It always pays to make friends with the locals whenever you are visiting foreign places. That was exactly how my visit to the Blue Lagoon was made a touch more delightful.
This outdoor, manmade lagoon is one of the most visited attractions within Iceland. So much so that you don’t even need to make a full trip to this country in order to take a dip in its milky blue water goodness. There are flights to Europe that often makes layover in Keflavik and passengers can easily take a 20 minute bus ride from the airport to here while waiting for their next flights. As for me, who was already on a trip in Iceland, this was one of my top places to experience.
As mentioned prior, after having a lovely conversation with a local ice-cream shop owner and upon his learning about my planned visit here, he offered me a much appreciated tip. I was told to not take the main entrance after the bus drop off. Instead if I veered left of it I would find a small side path that would take me on a nice little stroll through the unusual landscape that surrounds this location (which you can see from many of the photos below.) This would have been missed otherwise since the majority of the main entrance is flanked by high rock walls.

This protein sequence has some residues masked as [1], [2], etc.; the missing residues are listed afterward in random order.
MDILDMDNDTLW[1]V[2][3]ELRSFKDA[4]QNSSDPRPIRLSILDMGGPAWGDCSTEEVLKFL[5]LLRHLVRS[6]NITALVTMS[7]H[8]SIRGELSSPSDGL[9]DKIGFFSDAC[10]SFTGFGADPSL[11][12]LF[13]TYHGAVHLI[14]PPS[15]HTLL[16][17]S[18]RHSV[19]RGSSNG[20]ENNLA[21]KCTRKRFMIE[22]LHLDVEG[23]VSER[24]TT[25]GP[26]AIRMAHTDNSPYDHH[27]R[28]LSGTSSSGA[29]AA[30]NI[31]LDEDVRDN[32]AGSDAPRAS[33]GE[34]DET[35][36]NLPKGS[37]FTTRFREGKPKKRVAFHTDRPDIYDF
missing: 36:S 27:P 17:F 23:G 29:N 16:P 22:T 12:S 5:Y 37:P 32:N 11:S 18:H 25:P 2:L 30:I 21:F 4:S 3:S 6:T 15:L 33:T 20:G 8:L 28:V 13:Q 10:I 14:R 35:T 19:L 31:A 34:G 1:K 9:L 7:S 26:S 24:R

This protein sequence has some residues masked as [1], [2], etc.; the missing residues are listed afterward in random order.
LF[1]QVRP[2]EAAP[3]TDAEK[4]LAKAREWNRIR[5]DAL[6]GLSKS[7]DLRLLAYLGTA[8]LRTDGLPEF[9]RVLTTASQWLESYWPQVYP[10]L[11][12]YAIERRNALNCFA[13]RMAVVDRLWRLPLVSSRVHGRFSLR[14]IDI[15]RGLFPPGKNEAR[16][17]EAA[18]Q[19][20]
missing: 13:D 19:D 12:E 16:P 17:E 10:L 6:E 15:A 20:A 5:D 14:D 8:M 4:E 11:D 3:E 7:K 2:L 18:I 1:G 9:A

The lagoon water, which is fed by water output of a nearby geothermal plant, stays at a constant temperature average of 99–102 °F(37–39 °C). This sounds hot but it can be an exquisite warm up for those Icelandic cold weather days. It is also rich in minerals that are said to sooth skin conditions like psoriasis. Unfortunately one of these minerals is sulfur and it can make you feel like you are in the company of rotten eggs. In fact it’s present in practically all the pipe waters of Iceland, so showering could be torture to those with sensitive noses.
If you are planning a trip here and is interested in some more information, please stay tuned after the photo jump for more reads 🙂
Camera used: Canon S95 Date taken: April 2013
You can check out the official site for operating hours and pricing as that can often change.
SOME MORE INFORMATION ABOUT THE FACILITY:
- At various corners of the lagoon are small pits of clay that bathers can spread on for a nice spa experience.
- After purchasing an entrance fee, you are given wristbands that also act as digital keys to your storage lockers. There are showers for before and after using the lagoon. All guests are required to shower prior to entering the lagoon.
- The changing rooms have hairdryers and full large mirrors.
- There is a small cafe that serves soups, sandwiches, and drinks. As well as larger dining options.
- There are gift shops that offer selections of Icelandic skincare products and furry accessories in addition to the usual small tourist gifts.
Click this link for specific information about distance, time, luggage storage, public transportation, etc. to plan a quick drop by: How to Get There
It’s useful for estimating your timing if you are planning on stopping there on the way to the airport or visiting during a flight transfer.